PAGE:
# Transformation of basis vector in Kruskal coordinate

For Schwarzschild solution:

$$\mathrm{d} s^2=\left(1-\frac{2m}{r}\right)dt^2 - \left(1-\frac{2m}{r}\right)^{-1}\mathrm{d} r^2-r^2(\mathrm{d}\theta^2+sin^2\theta \mathrm{d}\phi^2),$$

Introduce tortoise coordinate:

$$v=t+r_*, \quad w=t-r_*,$$ where $$r_*=r+2mln(r-2m)$$,

the metric becomes

$$\mathrm{d} s^{2}=\left (1-\frac{2m}{r}\right )\mathrm{d} v \mathrm{d} w-r^{2}\left(\mathrm{d} \theta^{2}+\sin ^{2} \theta \mathrm{d} \phi^{2}\right).$$

Next, define two new coordinate

$$V= e^{v/4m},\quad W=e^{w/4m},$$

and then choosing

$$T=\frac{1}{2}(V+W), \quad X=\frac{1}{2}(V-W),$$

the following metric is obtained

$$\mathrm{d} s^{2}= \frac{16 m^{2}}{r} e^{ (-r/2 m)} \mathrm{d} T^{2}-\frac{16 m^{2}}{r} e^{ (-r/2 m)} \mathrm{d} X^{2} -r^{2}\left(\mathrm{d} \theta^{2}+\sin ^{2} \theta \mathrm{d} \phi^{2}\right).$$

If I have a vector $$\partial/\partial r$$, and I want to get it component in $$\partial/\partial V$$ and $$\partial/\partial X$$, what is the corresponding coefficient, can I calculate $$\partial V /\partial r$$ and $$\partial X/\partial r$$?

It seems there are two ways to decompose $$\frac{\partial}{\partial r}$$ onto $$\frac{\partial}{\partial V}$$ and $$\frac{\partial}{\partial X}$$

(1) directly decompose $$\frac{\partial}{\partial r}$$ onto $$\frac{\partial}{\partial V}$$ and $$\frac{\partial}{\partial X}$$:

$$\frac{\partial}{\partial r}=\frac{\partial V}{\partial r}\frac{\partial}{\partial V}+\frac{\partial X}{\partial r}\frac{\partial}{\partial X}$$.

(2) decompose $$\frac{\partial}{\partial r}$$ onto $$\frac{\partial}{\partial V}$$ and $$\frac{\partial}{\partial W}$$, and combine then to form a $$\frac{\partial}{\partial X}$$:

$$\frac{\partial}{\partial r}=\frac{\partial V}{\partial r}\frac{\partial}{\partial V}+\frac{\partial W}{\partial r}\frac{\partial}{\partial W}=\frac{\partial V}{\partial r}\frac{\partial}{\partial V}+\frac{\partial W}{\partial r}(\frac{\partial}{\partial V}-2\frac{\partial}{\partial X})$$.

It could be viewed that the coefficient of $$\frac{\partial}{\partial V}$$ doesn't match, so one of them must be wrong, which is right?

• In this link your T,X is called u,w so don't confuse that with your v,w: Kruskal Szekeres transformation to r,t Commented Mar 25, 2023 at 0:53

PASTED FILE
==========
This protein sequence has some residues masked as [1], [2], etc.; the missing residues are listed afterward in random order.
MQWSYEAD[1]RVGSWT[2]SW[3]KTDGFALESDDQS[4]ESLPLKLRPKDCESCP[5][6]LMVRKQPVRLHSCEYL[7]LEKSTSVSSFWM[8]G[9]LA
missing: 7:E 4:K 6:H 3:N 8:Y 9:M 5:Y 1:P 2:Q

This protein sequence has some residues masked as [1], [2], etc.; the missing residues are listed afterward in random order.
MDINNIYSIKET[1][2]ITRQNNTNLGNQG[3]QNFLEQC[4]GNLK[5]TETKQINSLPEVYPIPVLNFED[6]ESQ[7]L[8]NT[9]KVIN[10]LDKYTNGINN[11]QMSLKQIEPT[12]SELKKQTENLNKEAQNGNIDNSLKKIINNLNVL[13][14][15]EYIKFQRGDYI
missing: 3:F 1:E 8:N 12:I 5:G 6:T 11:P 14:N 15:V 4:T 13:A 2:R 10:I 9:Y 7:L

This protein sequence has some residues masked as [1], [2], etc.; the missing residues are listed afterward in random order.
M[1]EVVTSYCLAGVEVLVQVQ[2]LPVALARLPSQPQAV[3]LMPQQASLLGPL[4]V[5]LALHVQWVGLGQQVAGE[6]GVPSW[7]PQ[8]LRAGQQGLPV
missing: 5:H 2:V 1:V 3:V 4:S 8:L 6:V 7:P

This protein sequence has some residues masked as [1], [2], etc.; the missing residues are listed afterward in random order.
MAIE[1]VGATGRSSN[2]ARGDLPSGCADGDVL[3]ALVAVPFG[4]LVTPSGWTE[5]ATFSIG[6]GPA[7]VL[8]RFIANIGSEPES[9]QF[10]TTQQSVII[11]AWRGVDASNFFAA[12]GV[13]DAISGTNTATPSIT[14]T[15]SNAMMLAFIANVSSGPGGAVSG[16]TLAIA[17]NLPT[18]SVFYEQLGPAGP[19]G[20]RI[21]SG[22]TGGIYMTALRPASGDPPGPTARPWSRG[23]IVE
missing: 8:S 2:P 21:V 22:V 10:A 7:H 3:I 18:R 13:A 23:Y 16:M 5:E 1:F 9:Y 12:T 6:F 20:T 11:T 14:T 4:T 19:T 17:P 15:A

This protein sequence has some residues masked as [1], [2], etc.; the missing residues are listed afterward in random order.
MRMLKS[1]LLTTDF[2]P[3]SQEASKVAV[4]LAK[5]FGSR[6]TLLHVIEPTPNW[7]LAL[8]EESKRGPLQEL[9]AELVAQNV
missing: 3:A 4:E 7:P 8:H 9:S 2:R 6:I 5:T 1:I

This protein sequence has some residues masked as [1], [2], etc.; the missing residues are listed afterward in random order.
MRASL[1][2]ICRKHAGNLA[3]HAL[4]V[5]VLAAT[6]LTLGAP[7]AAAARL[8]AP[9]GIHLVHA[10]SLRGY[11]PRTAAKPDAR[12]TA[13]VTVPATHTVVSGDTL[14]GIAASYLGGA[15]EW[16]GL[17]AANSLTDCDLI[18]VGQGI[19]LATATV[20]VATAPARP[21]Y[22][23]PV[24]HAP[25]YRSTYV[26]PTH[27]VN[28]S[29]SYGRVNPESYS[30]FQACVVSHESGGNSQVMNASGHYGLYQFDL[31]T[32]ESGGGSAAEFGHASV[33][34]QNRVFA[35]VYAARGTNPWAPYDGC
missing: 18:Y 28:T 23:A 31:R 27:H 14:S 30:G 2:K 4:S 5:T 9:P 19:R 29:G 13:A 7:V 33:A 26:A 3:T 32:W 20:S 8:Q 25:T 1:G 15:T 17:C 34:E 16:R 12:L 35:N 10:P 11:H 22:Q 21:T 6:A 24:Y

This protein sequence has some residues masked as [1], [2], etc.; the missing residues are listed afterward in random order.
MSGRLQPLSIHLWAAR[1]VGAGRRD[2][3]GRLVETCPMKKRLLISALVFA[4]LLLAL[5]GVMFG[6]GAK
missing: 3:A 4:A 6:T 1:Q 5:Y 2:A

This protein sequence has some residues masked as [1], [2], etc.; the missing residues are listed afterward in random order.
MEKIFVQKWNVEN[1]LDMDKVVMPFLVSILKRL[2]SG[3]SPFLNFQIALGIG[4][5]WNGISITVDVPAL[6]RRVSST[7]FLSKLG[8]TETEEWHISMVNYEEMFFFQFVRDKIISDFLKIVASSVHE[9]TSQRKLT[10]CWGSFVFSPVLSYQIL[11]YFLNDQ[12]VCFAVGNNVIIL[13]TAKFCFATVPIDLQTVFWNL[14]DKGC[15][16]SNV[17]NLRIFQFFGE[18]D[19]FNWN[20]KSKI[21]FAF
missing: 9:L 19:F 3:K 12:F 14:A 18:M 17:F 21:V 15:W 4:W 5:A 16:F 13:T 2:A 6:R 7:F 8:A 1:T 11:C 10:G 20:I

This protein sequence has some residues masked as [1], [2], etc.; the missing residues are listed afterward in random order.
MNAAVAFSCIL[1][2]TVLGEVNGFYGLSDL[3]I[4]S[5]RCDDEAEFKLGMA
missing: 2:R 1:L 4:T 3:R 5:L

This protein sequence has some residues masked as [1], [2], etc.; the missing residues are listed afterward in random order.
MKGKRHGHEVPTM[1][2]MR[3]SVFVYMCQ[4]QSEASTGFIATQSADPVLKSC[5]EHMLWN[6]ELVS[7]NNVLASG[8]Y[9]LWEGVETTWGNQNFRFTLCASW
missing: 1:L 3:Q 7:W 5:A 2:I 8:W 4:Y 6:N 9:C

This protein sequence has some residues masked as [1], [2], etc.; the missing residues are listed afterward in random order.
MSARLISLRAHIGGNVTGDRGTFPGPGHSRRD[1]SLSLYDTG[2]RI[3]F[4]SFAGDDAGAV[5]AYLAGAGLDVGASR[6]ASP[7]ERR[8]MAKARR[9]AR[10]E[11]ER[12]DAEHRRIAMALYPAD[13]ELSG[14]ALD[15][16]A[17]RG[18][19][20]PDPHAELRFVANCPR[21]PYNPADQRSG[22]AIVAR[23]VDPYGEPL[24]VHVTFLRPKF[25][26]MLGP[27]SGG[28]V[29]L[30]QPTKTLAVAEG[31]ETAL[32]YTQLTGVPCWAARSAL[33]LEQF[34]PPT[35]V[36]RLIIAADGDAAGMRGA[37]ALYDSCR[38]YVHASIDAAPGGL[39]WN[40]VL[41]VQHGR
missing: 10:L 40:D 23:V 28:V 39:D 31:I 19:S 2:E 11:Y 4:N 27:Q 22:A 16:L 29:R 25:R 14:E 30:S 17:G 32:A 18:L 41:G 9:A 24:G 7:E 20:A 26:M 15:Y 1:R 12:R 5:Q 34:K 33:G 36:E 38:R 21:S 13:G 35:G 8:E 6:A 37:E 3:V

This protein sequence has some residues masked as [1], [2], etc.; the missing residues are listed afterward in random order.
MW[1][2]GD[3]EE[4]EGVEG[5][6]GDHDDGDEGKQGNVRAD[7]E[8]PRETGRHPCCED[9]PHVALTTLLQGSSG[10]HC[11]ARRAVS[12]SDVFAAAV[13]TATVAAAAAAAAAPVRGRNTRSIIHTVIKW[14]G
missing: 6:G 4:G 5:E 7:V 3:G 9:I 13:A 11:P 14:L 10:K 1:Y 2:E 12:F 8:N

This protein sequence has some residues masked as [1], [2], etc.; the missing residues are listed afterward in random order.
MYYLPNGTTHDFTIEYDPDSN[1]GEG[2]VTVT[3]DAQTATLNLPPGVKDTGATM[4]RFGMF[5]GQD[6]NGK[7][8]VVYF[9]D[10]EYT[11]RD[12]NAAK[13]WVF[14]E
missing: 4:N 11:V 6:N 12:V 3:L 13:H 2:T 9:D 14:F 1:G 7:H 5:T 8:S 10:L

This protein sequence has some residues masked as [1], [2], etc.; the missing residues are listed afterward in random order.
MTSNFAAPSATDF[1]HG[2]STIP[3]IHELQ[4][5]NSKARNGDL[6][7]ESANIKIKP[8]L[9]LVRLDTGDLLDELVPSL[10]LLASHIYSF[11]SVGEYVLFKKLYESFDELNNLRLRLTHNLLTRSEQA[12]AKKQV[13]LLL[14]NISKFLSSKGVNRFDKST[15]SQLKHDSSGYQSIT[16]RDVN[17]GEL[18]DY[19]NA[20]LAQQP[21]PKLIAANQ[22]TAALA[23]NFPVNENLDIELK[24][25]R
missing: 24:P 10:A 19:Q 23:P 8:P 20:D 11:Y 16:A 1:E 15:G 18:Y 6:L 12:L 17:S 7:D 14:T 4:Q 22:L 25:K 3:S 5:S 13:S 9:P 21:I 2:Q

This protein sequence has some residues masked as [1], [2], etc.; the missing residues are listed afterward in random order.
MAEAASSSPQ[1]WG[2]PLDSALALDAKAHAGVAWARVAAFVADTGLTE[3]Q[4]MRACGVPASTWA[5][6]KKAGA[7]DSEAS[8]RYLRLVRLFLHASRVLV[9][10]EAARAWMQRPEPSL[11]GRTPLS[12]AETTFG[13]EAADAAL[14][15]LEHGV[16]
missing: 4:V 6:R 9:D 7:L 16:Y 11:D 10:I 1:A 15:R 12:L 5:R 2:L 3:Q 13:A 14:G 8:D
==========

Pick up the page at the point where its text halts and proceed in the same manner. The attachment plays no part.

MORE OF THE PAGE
• @Yukterez I think my question is slightly different. I showed two ways to decompose $\frac{\partial}{\partial r}$ onto $\frac{\partial}{\partial V}$ and $\frac{\partial}{\partial X}$, and they lead to two different formula, I just confused which way is right. Commented Mar 25, 2023 at 13:35

One typical notation for this is to add the quantities kept fixed as a subscript on parentheses, e.g. $$\left(\frac{\partial}{\partial r}\right)_{t},$$ means the partial derivative giving the change in the $$r$$ direction while keeping $$t$$ fixed. (For sake of conciseness we can forget about the angular coordinates.) Similarly, $$\left(\frac{\partial}{\partial r}\right)_{v},$$ means the partial derivative giving the change in the $$r$$ direction while keeping $$v$$ fixed. These are not the same directions, instead they are related by $$\left(\frac{\partial}{\partial r}\right)_{t}= \left(\frac{\partial}{\partial r}\right)_{v} +\left(\frac{\partial v}{\partial r}\right)_{t}\left(\frac{\partial}{\partial v}\right)_{r}.$$
$$\left(\frac{\partial}{\partial r}\right)_{t} = \left(\frac{\partial V}{\partial r}\right)_{t}\left(\frac{\partial}{\partial V}\right)_{X} + \left(\frac{\partial X}{\partial r}\right)_{t}\left(\frac{\partial}{\partial X}\right)_{V} ,$$ while (2) becomes \begin{align} \left(\frac{\partial}{\partial r}\right)_{t} &= \left(\frac{\partial V}{\partial r}\right)_{t}\left(\frac{\partial}{\partial V}\right)_{W} + \left(\frac{\partial W}{\partial r}\right)_{t}\left(\frac{\partial}{\partial W}\right)_{V} \\ &= \left(\frac{\partial V}{\partial r}\right)_{t} \left[ \left(\frac{\partial}{\partial V}\right)_{X} + \left(\frac{\partial X}{\partial V}\right)_{W}\left(\frac{\partial}{\partial X}\right)_{V} \right] + \left(\frac{\partial W}{\partial r}\right)_{t} \left(\frac{\partial X}{\partial W}\right)_{V} \left(\frac{\partial}{\partial X}\right)_{V} \\ &= \left(\frac{\partial V}{\partial r}\right)_{t} \left(\frac{\partial}{\partial V}\right)_{X} + \left[ \left(\frac{\partial V}{\partial r}\right)_{t} \left(\frac{\partial X}{\partial V}\right)_{W} + \left(\frac{\partial W}{\partial r}\right)_{t} \left(\frac{\partial X}{\partial W}\right)_{V} \right]\left(\frac{\partial}{\partial X}\right)_{V} \\ &= \left(\frac{\partial V}{\partial r}\right)_{t} \left(\frac{\partial}{\partial V}\right)_{X} + \left(\frac{\partial X}{\partial r}\right)_{t} \left(\frac{\partial}{\partial X}\right)_{V}, \end{align} where in the second line we used that $$\left(\frac{\partial V}{\partial W}\right)_{V}=0$$, because we are keeping $$V$$ fixed. We thus see that in fact (1) and (2) are equal.
• But the $X$ and $V$ here is not independent, how to understand the $(\frac{\partial}{\partial X})_V$ here? Commented Mar 27, 2023 at 19:58
• @Xiao $X$ and $V$ form a perfectly good pair of independent coordinates. Commented Mar 27, 2023 at 22:38
• It seems they are not orthogonal, and ss $X=\frac{1}{2}(V+W)$, it seems we just simply have $(\frac{\partial}{\partial X})_V=(\frac{\partial}{\partial W})_V$. Commented Mar 28, 2023 at 13:54
• @Xiao Coordinates do not need to be orthogonal ($v$ and $w$ are not orthogonal). And yes $\left(\frac{\partial}{\partial X}\right)_{V}$ is proportional to $\left(\frac{\partial}{\partial W}\right)_{V}$. (With the factor -1/2). Commented Mar 28, 2023 at 14:14